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http://dx.doi.org/10.1038/sj.emboj.7600402DOI Listing
http://www.ncbi.nlm.nih.gov/pmc/articles/PMC524339PMC
October 2004

The negative role of cyclin G in ATM-dependent p53 activation.

Oncogene 2004 Jul;23(31):5405-8

Cancer Biology Program, Hematology/Oncology Division, Beth Israel Deaconess Medical Center and Harvard Medical School, Boston, MA 02115, USA.

Cyclin G is one of the earliest p53 target genes to be identified, but its function in the p53 pathway has been elusive. Although the precise mechanisms of cyclin G in this novel network have not been explored, recent studies have demonstrated that cyclin G is a key regulator of the p53-Mdm2 network. Here we present evidence that cyclin G-mediated p53 regulation is dependent upon the status of ataxia-telangiectasia mutated (ATM) protein, which activates p53 in response to DNA damage. Abrogation of cyclin G enhances p53 accumulation and phosphorylation of p53 at the Ser-15 residue, resulting in cell cycle arrest. Ectopically expressed cyclin G significantly reduces the steady-state levels of p53 as well as that of phosphorylated p53 at Ser-15 after DNA damage in normal human dermal fibroblasts containing normal ATM. However, cyclin G does not cause similar reductions in p53 levels in ATM-mutated cells. We also show that translocation of cyclin G to the nucleus requires functional ATM. Thus, our findings identify a new role of cyclin G in ATM-dependent p53 regulation and in cell cycle regulation during DNA damage.
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http://dx.doi.org/10.1038/sj.onc.1207693DOI Listing
July 2004

Suppression of the p53- or pRB-mediated G1 checkpoint is required for E2F-induced S-phase entry.

Nat Genet 2002 Jun 6;31(2):190-4. Epub 2002 May 6.

Department of Experimental Oncology, European Institute of Oncology, Via Ripamonti 435, 20141 Milan, Italy.

Deregulation of the retinoblastoma protein (pRB) pathway is a hallmark of cancer. In the absence of other genetic alterations, this deregulation results in lack of differentiation, hyperproliferation and apoptosis. The pRB protein acts as a transcriptional repressor by targeting the E2F transcription factors, whose functions are required for entry into S phase. Increased E2F activity can induce S phase in quiescent cells--this is a central element of most models for the development of cancer. We show that although E2F1 alone is not sufficient to induce S phase in diploid mouse and human fibroblasts, increased E2F1 activity can result in S-phase entry in diploid fibroblasts in which the p53-mediated G1 checkpoint is suppressed. In addition, we show that E2F1 can induce S phase in primary mouse fibroblasts lacking pRB. These results indicate that, in addition to acting as an E2F-dependent transcriptional repressor, pRB is also required for the cells to retain the G1 checkpoint in response to unprogrammed proliferative signals.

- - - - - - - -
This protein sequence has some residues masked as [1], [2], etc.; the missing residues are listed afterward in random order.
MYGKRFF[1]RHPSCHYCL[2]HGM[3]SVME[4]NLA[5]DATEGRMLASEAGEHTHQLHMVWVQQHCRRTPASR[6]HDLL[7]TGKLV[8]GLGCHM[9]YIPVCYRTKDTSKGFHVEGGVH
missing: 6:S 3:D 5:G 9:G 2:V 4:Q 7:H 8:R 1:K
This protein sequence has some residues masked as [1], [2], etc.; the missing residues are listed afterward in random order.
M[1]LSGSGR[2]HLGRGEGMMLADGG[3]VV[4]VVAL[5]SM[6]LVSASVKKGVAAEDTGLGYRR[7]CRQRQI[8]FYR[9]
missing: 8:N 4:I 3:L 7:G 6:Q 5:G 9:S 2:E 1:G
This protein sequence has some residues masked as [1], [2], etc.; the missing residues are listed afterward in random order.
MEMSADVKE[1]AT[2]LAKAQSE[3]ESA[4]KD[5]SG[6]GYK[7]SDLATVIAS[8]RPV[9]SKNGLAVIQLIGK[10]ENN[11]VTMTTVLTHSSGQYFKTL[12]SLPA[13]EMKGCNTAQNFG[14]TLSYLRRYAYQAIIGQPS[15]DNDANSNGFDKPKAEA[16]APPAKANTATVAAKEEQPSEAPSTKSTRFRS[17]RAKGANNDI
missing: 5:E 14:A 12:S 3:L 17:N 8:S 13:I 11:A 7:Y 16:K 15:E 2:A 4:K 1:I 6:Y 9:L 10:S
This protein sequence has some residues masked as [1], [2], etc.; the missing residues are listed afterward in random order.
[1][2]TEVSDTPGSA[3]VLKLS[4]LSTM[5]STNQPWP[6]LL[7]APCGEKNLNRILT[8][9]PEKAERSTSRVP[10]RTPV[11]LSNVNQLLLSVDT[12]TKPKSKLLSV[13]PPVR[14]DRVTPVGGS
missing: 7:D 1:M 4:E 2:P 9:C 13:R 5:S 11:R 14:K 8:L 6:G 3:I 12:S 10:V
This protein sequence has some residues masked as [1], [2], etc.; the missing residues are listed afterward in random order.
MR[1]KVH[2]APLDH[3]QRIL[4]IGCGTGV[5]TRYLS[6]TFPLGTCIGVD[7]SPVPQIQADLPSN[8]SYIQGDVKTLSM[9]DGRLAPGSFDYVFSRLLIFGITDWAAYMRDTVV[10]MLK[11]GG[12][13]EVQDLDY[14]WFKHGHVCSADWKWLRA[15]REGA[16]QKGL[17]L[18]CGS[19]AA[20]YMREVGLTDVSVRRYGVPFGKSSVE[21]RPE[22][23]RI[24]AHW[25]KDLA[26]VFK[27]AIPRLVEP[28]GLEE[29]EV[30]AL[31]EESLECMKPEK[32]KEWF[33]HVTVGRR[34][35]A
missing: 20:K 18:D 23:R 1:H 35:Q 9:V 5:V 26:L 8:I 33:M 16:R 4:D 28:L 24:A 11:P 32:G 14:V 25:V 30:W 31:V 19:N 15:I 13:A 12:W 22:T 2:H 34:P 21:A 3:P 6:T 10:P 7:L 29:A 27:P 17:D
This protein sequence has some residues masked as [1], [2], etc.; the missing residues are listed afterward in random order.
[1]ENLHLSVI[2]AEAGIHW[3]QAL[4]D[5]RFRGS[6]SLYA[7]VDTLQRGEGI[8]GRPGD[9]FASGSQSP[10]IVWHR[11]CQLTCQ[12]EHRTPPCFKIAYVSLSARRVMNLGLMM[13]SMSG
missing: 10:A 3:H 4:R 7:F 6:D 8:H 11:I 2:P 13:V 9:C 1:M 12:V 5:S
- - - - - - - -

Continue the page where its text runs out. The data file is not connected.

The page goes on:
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http://dx.doi.org/10.1038/ng891DOI Listing
June 2002

Cyclin G recruits PP2A to dephosphorylate Mdm2.

Mol Cell 2002 Apr;9(4):761-71

Department of Biological Sciences, Columbia University, New York, NY 10027, USA.

The function of cyclin G, a commonly induced p53 target, has remained elusive. We show that cyclin G forms a quaternary complex in vivo and in vitro with enzymatically active phosphatase 2A (PP2A) holoenzymes containing B' subunits. Interestingly, cyclin G also binds in vivo and in vitro to Mdm2 and markedly stimulates the ability of PP2A to dephosphorylate Mdm2 at T216. Consistent with these data, cyclin G null cells have both Mdm2 that is hyperphosphorylated at T216 and markedly higher levels of p53 protein when compared to wild-type cells. Cyclin G expression also results in reduced phosphorylation of human Hdm2 at S166. Thus, our data suggest that cyclin G recruits PP2A in order to modulate the phosphorylation of Mdm2 and thereby to regulate both Mdm2 and p53.
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http://dx.doi.org/10.1016/s1097-2765(02)00504-xDOI Listing
April 2002